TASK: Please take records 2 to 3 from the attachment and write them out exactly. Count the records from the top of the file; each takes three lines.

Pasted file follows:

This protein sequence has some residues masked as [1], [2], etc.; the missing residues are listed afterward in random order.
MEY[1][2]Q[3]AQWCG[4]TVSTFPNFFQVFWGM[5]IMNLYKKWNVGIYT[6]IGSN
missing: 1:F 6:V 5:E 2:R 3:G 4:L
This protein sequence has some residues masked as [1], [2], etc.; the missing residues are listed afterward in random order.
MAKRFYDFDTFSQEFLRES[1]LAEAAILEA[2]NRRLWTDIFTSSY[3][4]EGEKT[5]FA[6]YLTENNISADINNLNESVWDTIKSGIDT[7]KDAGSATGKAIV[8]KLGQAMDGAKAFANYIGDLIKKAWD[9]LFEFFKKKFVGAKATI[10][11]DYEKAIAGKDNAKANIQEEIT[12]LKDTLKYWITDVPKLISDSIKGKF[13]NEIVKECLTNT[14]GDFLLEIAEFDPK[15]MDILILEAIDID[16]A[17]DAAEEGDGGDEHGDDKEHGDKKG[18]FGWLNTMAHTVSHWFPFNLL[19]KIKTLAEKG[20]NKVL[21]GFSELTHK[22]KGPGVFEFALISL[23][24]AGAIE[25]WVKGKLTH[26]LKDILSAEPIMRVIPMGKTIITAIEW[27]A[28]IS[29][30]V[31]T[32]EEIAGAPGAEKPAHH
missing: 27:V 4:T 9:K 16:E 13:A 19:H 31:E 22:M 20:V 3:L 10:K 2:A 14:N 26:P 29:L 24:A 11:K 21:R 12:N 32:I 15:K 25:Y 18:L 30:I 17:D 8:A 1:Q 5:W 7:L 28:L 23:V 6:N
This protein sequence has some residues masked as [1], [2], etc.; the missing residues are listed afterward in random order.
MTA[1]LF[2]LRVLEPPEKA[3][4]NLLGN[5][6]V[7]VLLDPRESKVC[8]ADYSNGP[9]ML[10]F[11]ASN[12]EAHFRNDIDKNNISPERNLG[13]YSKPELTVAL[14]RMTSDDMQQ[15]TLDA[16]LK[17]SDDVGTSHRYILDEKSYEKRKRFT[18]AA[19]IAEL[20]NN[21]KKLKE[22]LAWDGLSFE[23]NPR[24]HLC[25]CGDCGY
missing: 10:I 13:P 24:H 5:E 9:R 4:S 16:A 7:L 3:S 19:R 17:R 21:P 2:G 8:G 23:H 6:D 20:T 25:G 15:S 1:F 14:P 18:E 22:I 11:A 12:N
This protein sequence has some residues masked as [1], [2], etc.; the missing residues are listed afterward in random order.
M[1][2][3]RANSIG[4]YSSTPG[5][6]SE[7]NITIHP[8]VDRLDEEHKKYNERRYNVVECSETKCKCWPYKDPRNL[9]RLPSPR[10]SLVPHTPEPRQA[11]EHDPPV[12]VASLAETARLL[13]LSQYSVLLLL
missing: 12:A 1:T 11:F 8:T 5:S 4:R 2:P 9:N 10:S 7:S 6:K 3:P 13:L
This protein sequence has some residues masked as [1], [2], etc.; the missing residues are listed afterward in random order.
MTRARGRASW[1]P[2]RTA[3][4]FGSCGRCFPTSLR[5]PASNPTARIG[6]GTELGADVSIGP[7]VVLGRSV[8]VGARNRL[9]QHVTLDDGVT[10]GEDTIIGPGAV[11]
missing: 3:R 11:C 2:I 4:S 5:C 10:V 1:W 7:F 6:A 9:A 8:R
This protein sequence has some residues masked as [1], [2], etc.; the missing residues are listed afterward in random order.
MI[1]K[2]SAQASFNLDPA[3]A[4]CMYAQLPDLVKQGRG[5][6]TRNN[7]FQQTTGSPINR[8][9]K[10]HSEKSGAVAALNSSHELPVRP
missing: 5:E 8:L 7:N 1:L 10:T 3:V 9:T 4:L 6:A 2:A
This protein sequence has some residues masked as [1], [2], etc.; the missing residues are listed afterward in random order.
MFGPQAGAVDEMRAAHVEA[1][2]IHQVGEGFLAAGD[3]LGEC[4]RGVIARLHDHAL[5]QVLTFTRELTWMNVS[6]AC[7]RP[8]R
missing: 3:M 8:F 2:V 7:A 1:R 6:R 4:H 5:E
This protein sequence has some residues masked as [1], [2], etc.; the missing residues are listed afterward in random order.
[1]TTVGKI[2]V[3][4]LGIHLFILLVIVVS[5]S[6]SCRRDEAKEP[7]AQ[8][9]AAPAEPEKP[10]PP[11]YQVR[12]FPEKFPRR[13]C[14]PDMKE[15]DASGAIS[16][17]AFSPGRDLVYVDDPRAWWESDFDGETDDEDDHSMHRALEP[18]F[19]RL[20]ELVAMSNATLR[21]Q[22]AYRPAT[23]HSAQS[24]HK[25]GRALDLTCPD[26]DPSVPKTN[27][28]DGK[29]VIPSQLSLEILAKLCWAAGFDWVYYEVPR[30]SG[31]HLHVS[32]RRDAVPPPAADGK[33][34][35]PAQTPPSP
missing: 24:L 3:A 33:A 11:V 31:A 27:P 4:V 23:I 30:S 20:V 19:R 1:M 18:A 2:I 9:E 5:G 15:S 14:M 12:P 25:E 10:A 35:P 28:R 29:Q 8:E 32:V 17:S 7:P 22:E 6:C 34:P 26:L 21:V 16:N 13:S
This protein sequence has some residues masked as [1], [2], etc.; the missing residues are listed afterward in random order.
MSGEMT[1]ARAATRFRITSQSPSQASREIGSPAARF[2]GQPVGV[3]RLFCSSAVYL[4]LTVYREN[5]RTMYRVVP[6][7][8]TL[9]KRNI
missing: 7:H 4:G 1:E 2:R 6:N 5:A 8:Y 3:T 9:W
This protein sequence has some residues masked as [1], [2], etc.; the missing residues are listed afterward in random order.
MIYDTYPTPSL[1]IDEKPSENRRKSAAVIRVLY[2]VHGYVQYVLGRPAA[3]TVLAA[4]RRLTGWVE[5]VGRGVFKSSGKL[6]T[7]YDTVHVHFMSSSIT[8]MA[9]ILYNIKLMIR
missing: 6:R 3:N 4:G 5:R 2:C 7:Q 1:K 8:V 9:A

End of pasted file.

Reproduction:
This protein sequence has some residues masked as [1], [2], etc.; the missing residues are listed afterward in random order.
MAKRFYDFDTFSQEFLRES[1]LAEAAILEA[2]NRRLWTDIFTSSY[3][4]EGEKT[5]FA[6]YLTENNISADINNLNESVWDTIKSGIDT[7]KDAGSATGKAIV[8]KLGQAMDGAKAFANYIGDLIKKAWD[9]LFEFFKKKFVGAKATI[10][11]DYEKAIAGKDNAKANIQEEIT[12]LKDTLKYWITDVPKLISDSIKGKF[13]NEIVKECLTNT[14]GDFLLEIAEFDPK[15]MDILILEAIDID[16]A[17]DAAEEGDGGDEHGDDKEHGDKKG[18]FGWLNTMAHTVSHWFPFNLL[19]KIKTLAEKG[20]NKVL[21]GFSELTHK[22]KGPGVFEFALISL[23][24]AGAIE[25]WVKGKLTH[26]LKDILSAEPIMRVIPMGKTIITAIEW[27]A[28]IS[29][30]V[31]T[32]EEIAGAPGAEKPAHH
missing: 27:V 4:T 9:K 16:E 13:A 19:H 31:E 22:M 20:V 3:L 10:K 2:A 14:N 26:P 29:L 24:A 11:K 21:R 12:N 32:I 15:K 25:Y 18:L 30:I 17:D 8:A 1:Q 5:W 7:L 28:L 23:V 6:N
This protein sequence has some residues masked as [1], [2], etc.; the missing residues are listed afterward in random order.
MTA[1]LF[2]LRVLEPPEKA[3][4]NLLGN[5][6]V[7]VLLDPRESKVC[8]ADYSNGP[9]ML[10]F[11]ASN[12]EAHFRNDIDKNNISPERNLG[13]YSKPELTVAL[14]RMTSDDMQQ[15]TLDA[16]LK[17]SDDVGTSHRYILDEKSYEKRKRFT[18]AA[19]IAEL[20]NN[21]KKLKE[22]LAWDGLSFE[23]NPR[24]HLC[25]CGDCGY
missing: 10:I 13:P 24:H 5:E 9:R 4:S 16:A 7:L 3:S 19:R 17:R 21:P 2:G 8:G 23:H 6:D 20:T 25:G 15:S 1:F 14:P 18:E 22:I 11:A 12:N